What to Expect When Getting a Single Tooth Implant
If you’ve made the decision to get a dental implant, you may be experiencing some apprehension about the upcoming procedure. What will happen? Will it hurt? How long will it take to heal afterward? Take a deep breath – getting a dental implant is a lot less painful and stressful than most people realize. We have a tendency to make things much bigger in our minds when we don’t know what to expect, therefore learning what’s to come can go a long way toward feeling comfortable with an upcoming implant procedure. Here’s what you can expect, step-by-step:
Step One: Get X-Rays
For evaluative and prognostic purposes, your dentist will first need to take x-rays of the area where the implant will be placed. This is mostly to get a good look at the condition of your bone structure and your gums—both of which will have a big impact on the success of the implant.
Step Two: Get Impressions Made
Next, your dentist will need to make impressions of your mouth so that they will be able to work with an accurate replica of your teeth, gums, and tissues. They will fill a U-shaped tray with a soft liquid and ask you to bite down on the tray for about one to two minutes. While most people do not have a problem with this part of the process, it may be slightly uncomfortable if you have a sensitive gag reflex or do not like the feeling of not being able to open your mouth. If this is the case, be sure to address your concerns with your dentist before beginning, take lots of deep, meditative breaths through your nose during the process, and try to concentrate on something else. It’ll be over before you know it.
Step Three: Tooth Extraction
If the tooth that is being replaced is still in your mouth, the next step will be to extract it. Your dentist and their team will ensure a pain-free process, and all you should feel is some tugging or pressure during the procedure. This sometimes happens immediately before the implant procedure.
Step Four: Implant Placement
The next step is the placement of the implant itself. First, your dentist will drill a hole into the jawbone where the implant will be placed. They will then insert the implant into the hole. This becomes the “root” for your artificial tooth. This process is not generally painful at all, and feels much like having a cavity filled. Depending on your bone structure, a bone graft may be required before inserting the implant, but rest assured it is quick and painless and you likely won’t even know it’s being done.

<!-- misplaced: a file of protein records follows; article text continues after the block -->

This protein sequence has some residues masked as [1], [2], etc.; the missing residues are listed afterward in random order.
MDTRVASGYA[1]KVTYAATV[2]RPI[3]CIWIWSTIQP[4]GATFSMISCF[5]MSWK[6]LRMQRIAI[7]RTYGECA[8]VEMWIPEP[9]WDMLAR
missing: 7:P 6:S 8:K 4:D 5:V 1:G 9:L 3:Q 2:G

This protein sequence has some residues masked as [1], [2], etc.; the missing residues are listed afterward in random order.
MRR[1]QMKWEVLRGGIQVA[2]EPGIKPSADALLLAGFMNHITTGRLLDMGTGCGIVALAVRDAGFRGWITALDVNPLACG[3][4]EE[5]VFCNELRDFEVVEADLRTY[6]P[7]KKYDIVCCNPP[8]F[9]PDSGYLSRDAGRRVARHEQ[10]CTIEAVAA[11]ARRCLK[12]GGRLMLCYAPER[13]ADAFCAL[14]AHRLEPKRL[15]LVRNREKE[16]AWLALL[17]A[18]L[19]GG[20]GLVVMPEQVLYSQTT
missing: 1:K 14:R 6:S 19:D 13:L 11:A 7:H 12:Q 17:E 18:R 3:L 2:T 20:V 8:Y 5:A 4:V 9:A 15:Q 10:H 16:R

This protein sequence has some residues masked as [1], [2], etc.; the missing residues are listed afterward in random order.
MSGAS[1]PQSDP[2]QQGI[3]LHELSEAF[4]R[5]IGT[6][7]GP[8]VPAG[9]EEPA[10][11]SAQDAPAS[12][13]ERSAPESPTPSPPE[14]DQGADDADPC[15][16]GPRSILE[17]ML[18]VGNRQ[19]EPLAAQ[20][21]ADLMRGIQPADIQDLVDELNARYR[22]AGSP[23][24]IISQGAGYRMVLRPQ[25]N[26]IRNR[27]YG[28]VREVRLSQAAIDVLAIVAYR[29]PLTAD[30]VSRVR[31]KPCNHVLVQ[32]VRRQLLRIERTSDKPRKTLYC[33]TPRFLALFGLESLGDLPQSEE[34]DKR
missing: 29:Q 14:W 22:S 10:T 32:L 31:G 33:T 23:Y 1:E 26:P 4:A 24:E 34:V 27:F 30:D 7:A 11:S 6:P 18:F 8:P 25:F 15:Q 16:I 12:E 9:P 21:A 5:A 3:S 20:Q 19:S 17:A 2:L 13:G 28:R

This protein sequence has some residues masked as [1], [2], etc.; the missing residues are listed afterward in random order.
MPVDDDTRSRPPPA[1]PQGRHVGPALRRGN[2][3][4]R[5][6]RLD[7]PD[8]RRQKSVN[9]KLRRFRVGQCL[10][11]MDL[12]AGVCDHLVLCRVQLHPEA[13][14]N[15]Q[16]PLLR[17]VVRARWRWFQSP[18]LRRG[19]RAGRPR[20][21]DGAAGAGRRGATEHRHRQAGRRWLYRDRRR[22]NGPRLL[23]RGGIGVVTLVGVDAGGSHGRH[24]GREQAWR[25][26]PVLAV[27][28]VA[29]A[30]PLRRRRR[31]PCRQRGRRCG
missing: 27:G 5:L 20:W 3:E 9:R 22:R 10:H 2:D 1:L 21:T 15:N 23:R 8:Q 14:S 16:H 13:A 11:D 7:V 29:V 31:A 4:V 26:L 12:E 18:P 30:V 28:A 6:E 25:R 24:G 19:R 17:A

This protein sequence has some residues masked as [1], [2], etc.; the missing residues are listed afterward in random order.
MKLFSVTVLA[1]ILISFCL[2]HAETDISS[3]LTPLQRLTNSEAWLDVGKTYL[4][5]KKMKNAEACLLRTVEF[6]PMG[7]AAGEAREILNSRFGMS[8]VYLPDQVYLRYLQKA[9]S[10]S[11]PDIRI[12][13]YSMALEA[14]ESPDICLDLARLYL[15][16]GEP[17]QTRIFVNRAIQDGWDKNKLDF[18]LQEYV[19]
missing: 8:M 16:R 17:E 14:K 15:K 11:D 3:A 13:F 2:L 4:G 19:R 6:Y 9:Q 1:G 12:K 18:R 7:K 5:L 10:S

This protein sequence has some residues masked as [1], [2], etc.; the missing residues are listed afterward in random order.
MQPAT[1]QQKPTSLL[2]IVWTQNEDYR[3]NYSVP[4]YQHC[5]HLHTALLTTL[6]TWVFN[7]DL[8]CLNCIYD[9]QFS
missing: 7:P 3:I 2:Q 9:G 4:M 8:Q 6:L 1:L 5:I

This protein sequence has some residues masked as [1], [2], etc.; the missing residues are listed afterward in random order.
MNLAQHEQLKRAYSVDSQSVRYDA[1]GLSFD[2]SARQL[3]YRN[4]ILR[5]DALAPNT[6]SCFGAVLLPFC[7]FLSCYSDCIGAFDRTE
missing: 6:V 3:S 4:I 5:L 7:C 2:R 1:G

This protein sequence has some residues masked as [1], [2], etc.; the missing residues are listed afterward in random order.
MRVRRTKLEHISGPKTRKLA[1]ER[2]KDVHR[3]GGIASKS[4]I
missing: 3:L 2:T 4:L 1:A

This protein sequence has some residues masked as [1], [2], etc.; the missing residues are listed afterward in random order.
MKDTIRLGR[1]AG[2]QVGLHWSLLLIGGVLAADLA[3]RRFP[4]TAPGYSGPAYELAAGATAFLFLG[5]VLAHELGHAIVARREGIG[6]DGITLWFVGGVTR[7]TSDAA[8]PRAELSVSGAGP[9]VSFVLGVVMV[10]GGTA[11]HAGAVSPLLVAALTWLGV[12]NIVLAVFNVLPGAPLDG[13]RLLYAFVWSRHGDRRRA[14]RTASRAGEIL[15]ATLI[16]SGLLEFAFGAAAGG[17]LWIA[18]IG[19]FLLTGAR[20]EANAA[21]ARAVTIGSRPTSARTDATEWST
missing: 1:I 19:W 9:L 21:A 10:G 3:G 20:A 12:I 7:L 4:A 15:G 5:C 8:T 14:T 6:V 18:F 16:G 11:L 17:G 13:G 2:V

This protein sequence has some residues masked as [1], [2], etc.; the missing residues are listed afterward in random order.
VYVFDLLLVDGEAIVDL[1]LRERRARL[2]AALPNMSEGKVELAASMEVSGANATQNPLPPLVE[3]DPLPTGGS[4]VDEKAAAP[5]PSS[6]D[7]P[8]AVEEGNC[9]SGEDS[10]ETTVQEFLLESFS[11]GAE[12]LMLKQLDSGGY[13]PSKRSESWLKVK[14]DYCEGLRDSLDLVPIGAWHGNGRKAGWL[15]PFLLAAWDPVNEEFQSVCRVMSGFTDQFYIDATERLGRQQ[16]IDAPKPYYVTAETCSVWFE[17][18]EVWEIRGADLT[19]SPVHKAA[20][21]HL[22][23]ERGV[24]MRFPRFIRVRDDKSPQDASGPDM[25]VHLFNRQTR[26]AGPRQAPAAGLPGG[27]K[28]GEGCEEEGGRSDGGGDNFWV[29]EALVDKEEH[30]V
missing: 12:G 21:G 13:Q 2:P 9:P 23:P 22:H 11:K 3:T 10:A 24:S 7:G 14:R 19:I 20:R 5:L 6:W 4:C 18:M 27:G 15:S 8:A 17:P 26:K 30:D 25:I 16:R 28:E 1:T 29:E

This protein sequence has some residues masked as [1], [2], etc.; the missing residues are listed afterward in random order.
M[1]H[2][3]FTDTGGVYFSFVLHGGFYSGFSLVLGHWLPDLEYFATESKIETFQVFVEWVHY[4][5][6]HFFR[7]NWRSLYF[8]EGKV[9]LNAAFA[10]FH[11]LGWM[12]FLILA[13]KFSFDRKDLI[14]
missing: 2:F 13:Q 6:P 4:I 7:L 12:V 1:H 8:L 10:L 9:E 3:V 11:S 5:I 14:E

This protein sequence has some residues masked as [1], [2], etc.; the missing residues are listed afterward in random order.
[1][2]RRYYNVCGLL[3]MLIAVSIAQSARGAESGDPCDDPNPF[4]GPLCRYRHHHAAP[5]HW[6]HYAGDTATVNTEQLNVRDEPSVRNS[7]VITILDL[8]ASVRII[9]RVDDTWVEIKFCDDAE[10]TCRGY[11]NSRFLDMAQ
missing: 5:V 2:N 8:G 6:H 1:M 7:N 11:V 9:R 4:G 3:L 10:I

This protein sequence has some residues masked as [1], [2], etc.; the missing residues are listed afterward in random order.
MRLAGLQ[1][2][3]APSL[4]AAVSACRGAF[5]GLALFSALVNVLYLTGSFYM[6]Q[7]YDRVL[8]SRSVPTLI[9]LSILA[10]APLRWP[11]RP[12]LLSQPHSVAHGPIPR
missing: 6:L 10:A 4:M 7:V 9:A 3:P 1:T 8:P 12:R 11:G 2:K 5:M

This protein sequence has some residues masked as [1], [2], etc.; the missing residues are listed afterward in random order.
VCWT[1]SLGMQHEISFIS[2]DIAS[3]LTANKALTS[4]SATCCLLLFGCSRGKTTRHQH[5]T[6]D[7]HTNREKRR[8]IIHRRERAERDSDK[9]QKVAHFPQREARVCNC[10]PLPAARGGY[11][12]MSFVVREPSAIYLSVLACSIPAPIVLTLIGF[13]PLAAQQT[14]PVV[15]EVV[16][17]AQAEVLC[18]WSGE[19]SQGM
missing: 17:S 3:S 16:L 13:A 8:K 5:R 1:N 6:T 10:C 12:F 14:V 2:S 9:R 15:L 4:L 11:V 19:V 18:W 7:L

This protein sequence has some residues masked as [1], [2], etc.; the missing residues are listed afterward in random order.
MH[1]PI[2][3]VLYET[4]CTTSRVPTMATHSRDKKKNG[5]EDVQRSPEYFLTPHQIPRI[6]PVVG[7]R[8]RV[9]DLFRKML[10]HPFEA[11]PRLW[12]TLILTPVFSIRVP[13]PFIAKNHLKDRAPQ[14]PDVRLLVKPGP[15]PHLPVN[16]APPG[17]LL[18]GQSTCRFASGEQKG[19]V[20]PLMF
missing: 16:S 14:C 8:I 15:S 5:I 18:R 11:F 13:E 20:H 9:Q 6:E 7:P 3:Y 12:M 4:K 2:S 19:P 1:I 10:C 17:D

The implant placement appointment will take between one and two hours. Afterward, you’ll be free to go about your day as usual, but you may be required to stick to soft foods for up to a week. You can also expect some tenderness, and possibly swelling, in the days to come. Your dentist will direct you on management of pain and swelling.
Step Five: Placement of the Abutment and Permanent Crown
Typically, your dentist will wait for your jawbone to fuse with the implant before they place the abutment, a process that can take weeks (and sometimes months) to happen. But it’s important to wait until it’s ready, because you want the implant to be very stable and to really last. Once your dentist has determined that the implant is stable, they will place and tighten the abutment onto the implant. Again, this will not likely be painful at all – the most you should feel is a bit of pressure.
Once the abutment is on good and tight, the dentist will place the permanent crown. You will now have a strong, secure, artificial tooth. With today’s advanced materials, this tooth will look like your other teeth, and you’ll be able to chew on it as you would with any other tooth. With proper oral hygiene, regular checkups, and taking care not to bite down on hard objects, your implant should last a very long time.
To learn more about dental implants, visit Dr. Richard Murdoch at https://murdochdds.com/.
Dr. Murdoch serves patients in the Centennial and Glendale areas of Denver, Colorado.
January 22, 2018